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Venture Monitor

Q1 US venture capital trends in five charts

The first quarter of 2022 showed signs of a slowdown for US venture dealmaking and exits compared to the record highs of 2021.

The first quarter of 2022 showed signs of a slowdown for US venture dealmaking and exits compared to last year’s record highs.

While the public market volatility of the past few months is expected to have a trickle-down effect on other venture metrics in coming quarters, the start of 2022 also suggests the onset of a healthy recalibration period for both startups and venture investors.

Here’s a closer look at five key trends from our Q1 2022 PitchBook-NVCA Venture Monitor that depict the state of the venture market after the frenzied activity of 2021.

 

US VC-backed companies raised $70.7 billion across an estimated total of 4,822 deals in Q1, marking the highest number of closed transactions in any quarter on record.

Even though Q1 deal value was lower than every quarter in 2021, the number still exceeded pre-2021 quarterly totals dating back to 2010. PitchBook analysts say that VC deal activity will likely see a delayed reaction to the public market slowdown—a trend to watch closely in the next quarter.

 


2021 was a record year for first financings, almost 33% higher than any previous year. With more than 1,000 deals closed, Q1 kept momentum from the past year and finished with more companies raising their first institutional capital than any quarter prior to 2021.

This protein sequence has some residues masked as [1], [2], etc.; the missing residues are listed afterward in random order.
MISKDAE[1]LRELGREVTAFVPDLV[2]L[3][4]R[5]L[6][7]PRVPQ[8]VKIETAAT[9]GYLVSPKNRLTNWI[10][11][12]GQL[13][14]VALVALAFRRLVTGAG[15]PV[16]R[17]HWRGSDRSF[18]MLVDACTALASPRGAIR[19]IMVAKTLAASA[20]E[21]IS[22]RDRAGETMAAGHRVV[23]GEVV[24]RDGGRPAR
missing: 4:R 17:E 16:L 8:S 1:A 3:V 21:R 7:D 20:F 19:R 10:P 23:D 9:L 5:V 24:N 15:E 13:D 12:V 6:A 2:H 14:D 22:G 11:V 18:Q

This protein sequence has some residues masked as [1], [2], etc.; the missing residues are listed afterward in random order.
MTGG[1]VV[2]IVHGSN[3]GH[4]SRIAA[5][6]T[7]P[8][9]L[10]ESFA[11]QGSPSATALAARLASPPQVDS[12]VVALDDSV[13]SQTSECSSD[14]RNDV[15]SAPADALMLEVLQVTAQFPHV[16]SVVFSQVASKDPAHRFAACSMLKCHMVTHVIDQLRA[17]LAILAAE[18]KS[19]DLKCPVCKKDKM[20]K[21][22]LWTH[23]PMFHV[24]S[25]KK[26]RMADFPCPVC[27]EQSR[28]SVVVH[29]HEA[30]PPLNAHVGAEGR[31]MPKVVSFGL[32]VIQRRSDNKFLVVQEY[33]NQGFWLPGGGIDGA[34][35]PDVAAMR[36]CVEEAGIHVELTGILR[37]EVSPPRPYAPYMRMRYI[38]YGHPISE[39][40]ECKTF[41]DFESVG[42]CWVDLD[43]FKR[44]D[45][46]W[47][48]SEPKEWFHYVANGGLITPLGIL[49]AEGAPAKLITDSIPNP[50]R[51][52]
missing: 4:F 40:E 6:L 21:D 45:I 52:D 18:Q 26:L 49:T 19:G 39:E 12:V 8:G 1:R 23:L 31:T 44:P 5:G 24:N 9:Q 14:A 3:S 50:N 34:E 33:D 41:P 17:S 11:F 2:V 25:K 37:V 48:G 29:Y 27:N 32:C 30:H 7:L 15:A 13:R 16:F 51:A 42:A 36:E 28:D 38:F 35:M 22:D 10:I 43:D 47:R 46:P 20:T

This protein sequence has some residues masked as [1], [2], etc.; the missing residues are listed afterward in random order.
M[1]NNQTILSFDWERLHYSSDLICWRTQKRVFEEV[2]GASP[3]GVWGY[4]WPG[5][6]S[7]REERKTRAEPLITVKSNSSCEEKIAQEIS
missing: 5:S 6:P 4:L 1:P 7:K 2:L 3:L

However, first-financing capital could become more difficult to raise in future months if market volatility persists.

 

Owing to a slew of headwinds from interest rates, inflation and geopolitical uncertainty, Q1 wrapped up with just 28 public listings and total VC exit value in the US showed a stark decline after three consecutive quarters each totaling over $192 billion.

“IPOs are definitely the first place that you’re going to see any market changes, especially in the data,” said Kyle Stanford, a senior analyst at PitchBook. The slowdown can be seen as a period of waiting for both investors and startups looking to go public, as both parties watch for clarity in a choppy public market, he added.

 

Many of the commitments to the funds that closed in Q1 were likely agreed upon during the boom times of 2021. Even though a large portion of that total is spread across just a few funds, the added dry powder should help further insulate the market from immediate, major disruption.

 


New York and San Francisco maintained their perennial status as the most active regions, representing a combined total of 54% of capital invested in the first three months of 2022.

Featured image by Sean Gladwell/Getty Images

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